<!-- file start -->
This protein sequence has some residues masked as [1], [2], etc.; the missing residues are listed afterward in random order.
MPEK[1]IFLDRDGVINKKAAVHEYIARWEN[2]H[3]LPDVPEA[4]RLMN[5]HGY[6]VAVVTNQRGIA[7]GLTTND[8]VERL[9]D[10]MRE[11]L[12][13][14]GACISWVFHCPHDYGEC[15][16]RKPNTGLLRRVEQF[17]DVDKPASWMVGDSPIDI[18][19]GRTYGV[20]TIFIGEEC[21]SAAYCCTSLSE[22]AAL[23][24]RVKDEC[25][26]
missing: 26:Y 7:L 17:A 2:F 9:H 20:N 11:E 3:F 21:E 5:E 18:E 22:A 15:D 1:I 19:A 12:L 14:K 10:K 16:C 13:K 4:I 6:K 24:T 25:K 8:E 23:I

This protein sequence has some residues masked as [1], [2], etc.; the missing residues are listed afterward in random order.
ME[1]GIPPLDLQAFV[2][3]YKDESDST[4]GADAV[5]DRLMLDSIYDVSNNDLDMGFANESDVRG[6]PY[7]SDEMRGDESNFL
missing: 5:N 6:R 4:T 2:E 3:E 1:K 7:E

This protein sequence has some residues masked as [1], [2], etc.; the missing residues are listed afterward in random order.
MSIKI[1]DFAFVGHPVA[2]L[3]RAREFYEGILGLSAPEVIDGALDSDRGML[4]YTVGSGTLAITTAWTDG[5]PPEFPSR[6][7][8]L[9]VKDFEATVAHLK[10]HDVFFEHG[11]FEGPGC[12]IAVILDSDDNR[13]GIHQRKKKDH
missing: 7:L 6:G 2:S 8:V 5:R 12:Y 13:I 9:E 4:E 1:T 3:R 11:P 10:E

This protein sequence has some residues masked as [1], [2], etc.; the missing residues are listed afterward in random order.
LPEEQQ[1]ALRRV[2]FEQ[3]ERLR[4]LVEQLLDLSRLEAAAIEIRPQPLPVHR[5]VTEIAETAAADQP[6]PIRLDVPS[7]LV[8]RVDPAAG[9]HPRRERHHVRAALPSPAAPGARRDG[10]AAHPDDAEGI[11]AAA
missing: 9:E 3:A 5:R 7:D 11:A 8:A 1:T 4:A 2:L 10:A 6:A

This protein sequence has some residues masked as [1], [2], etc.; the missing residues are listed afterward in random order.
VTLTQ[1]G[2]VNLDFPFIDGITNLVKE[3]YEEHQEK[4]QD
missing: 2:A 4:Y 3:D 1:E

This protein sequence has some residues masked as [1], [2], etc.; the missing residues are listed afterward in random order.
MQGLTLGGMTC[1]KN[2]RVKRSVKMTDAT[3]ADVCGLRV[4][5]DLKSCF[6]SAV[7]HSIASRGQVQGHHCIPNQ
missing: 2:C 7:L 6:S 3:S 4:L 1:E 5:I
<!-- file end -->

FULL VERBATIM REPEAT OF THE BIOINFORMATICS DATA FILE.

This protein sequence has some residues masked as [1], [2], etc.; the missing residues are listed afterward in random order.
MPEK[1]IFLDRDGVINKKAAVHEYIARWEN[2]H[3]LPDVPEA[4]RLMN[5]HGY[6]VAVVTNQRGIA[7]GLTTND[8]VERL[9]D[10]MRE[11]L[12][13][14]GACISWVFHCPHDYGEC[15][16]RKPNTGLLRRVEQF[17]DVDKPASWMVGDSPIDI[18][19]GRTYGV[20]TIFIGEEC[21]SAAYCCTSLSE[22]AAL[23][24]RVKDEC[25][26]
missing: 26:Y 7:L 17:A 2:F 9:H 20:N 11:E 3:F 21:E 5:E 18:E 22:A 15:D 1:I 19:A 12:L 14:K 10:K 16:C 13:K 4:I 6:K 24:T 25:K 8:E 23:I

This protein sequence has some residues masked as [1], [2], etc.; the missing residues are listed afterward in random order.
ME[1]GIPPLDLQAFV[2][3]YKDESDST[4]GADAV[5]DRLMLDSIYDVSNNDLDMGFANESDVRG[6]PY[7]SDEMRGDESNFL
missing: 5:N 6:R 4:T 2:E 3:E 1:K 7:E

This protein sequence has some residues masked as [1], [2], etc.; the missing residues are listed afterward in random order.
MSIKI[1]DFAFVGHPVA[2]L[3]RAREFYEGILGLSAPEVIDGALDSDRGML[4]YTVGSGTLAITTAWTDG[5]PPEFPSR[6][7][8]L[9]VKDFEATVAHLK[10]HDVFFEHG[11]FEGPGC[12]IAVILDSDDNR[13]GIHQRKKKDH
missing: 7:L 6:G 2:S 8:V 5:R 12:Y 13:I 9:E 4:E 1:T 3:R 11:P 10:E

This protein sequence has some residues masked as [1], [2], etc.; the missing residues are listed afterward in random order.
LPEEQQ[1]ALRRV[2]FEQ[3]ERLR[4]LVEQLLDLSRLEAAAIEIRPQPLPVHR[5]VTEIAETAAADQP[6]PIRLDVPS[7]LV[8]RVDPAAG[9]HPRRERHHVRAALPSPAAPGARRDG[10]AAHPDDAEGI[11]AAA
missing: 9:E 3:A 5:R 7:D 11:A 8:A 1:T 4:A 2:L 10:A 6:A

This protein sequence has some residues masked as [1], [2], etc.; the missing residues are listed afterward in random order.
VTLTQ[1]G[2]VNLDFPFIDGITNLVKE[3]YEEHQEK[4]QD
missing: 2:A 4:Y 3:D 1:E

This protein sequence has some residues masked as [1], [2], etc.; the missing residues are listed afterward in random order.
MQGLTLGGMTC[1]KN[2]RVKRSVKMTDAT[3]ADVCGLRV[4][5]DLKSCF[6]SAV[7]HSIASRGQVQGHHCIPNQ
missing: 2:C 7:L 6:S 3:S 4:L 1:E 5:I